The influence of urbanisation on measures of Plasmodium falciparum infection prevalence in East Africa

Omumbo JA, Guerra CA, Hay SI, Snow RW
Acta Trop. 2005;93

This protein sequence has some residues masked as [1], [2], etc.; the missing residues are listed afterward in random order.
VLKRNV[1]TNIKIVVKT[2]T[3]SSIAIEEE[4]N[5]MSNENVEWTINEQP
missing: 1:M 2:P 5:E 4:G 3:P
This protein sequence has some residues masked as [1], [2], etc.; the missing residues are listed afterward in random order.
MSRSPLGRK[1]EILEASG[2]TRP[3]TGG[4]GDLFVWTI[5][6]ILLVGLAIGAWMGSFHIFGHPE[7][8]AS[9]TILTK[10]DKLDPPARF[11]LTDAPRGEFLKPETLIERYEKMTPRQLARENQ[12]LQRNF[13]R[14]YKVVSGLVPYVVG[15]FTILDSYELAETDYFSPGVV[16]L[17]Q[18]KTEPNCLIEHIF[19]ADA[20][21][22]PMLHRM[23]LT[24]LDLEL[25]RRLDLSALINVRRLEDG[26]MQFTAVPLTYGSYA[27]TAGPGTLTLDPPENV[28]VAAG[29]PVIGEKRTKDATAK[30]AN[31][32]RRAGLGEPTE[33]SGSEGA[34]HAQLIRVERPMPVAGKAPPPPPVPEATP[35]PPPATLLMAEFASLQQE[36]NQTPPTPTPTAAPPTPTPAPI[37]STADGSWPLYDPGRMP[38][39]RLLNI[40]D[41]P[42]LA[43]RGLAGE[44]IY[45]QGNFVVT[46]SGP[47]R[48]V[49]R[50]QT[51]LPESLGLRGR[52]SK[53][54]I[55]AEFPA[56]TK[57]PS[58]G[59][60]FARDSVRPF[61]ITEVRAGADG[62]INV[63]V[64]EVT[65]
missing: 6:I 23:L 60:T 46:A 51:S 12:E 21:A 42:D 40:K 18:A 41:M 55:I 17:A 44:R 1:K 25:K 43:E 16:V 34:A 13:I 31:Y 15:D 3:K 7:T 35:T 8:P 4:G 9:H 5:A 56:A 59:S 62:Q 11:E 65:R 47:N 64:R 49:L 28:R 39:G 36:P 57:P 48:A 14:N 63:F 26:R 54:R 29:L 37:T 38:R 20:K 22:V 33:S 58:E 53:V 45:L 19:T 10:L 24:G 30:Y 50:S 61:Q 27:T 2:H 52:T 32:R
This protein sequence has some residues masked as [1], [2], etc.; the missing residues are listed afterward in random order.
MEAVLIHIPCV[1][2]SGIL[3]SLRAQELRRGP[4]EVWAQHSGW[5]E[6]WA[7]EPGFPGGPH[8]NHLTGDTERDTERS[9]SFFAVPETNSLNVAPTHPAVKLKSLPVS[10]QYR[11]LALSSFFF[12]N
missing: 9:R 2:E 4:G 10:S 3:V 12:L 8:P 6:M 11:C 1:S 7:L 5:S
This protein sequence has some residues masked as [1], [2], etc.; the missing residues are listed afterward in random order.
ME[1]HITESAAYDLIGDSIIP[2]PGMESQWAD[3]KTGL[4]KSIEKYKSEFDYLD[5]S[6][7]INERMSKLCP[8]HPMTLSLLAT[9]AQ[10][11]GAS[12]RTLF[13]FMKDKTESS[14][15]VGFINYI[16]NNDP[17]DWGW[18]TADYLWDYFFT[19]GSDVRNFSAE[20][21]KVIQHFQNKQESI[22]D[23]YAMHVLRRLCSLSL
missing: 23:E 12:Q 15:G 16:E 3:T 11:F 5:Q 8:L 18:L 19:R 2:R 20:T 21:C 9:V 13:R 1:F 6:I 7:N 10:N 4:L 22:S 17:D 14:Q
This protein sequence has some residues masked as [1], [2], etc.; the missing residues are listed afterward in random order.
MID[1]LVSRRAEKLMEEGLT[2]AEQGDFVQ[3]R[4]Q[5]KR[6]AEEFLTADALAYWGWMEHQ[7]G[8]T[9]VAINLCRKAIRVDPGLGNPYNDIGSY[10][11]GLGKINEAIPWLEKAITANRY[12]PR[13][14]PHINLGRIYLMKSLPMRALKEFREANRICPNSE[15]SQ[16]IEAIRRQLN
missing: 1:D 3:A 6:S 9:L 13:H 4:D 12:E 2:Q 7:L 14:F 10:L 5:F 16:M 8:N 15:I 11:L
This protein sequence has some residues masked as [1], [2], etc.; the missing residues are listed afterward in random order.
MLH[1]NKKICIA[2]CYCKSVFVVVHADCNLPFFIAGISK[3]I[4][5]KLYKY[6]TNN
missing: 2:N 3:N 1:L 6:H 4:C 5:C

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There is a growing interest in the effects of urbanisation in Africa on Plasmodium falciparum risks and disease outcomes. We undertook a review of published and unpublished literature to identify parasite survey data from communities in East Africa. Data were selected to represent the most reliable and contemporary estimates of infection prevalence and were categorised by urban or rural status using a number of approaches. We identified 329 spatially distinct surveys undertaken since 1980 in the sub-region of which 37 were undertaken in urban settlements and 292 in rural settlements. Overall rural settlements reported significantly higher parasite prevalence among children aged 0-14 than urban settlements (on average 10% higher infection rates; p<0.05). No urban settlements recorded parasite prevalence in excess of 75%. In areas of East Africa where climatic conditions are likely to support higher parasite transmission, the rural-urban difference was most marked. There was a significant trend towards documenting higher classes of parasite prevalence in rural compared to urban settlements (p<0.05) and the mean difference between rural and urban samples was 18% (p<0.001). These results further highlight the need to better define urban extents in Africa in order to capture the non-climatic determinants of infection and disease risk and provide a more informed approach to describing the burden of disease across the continent.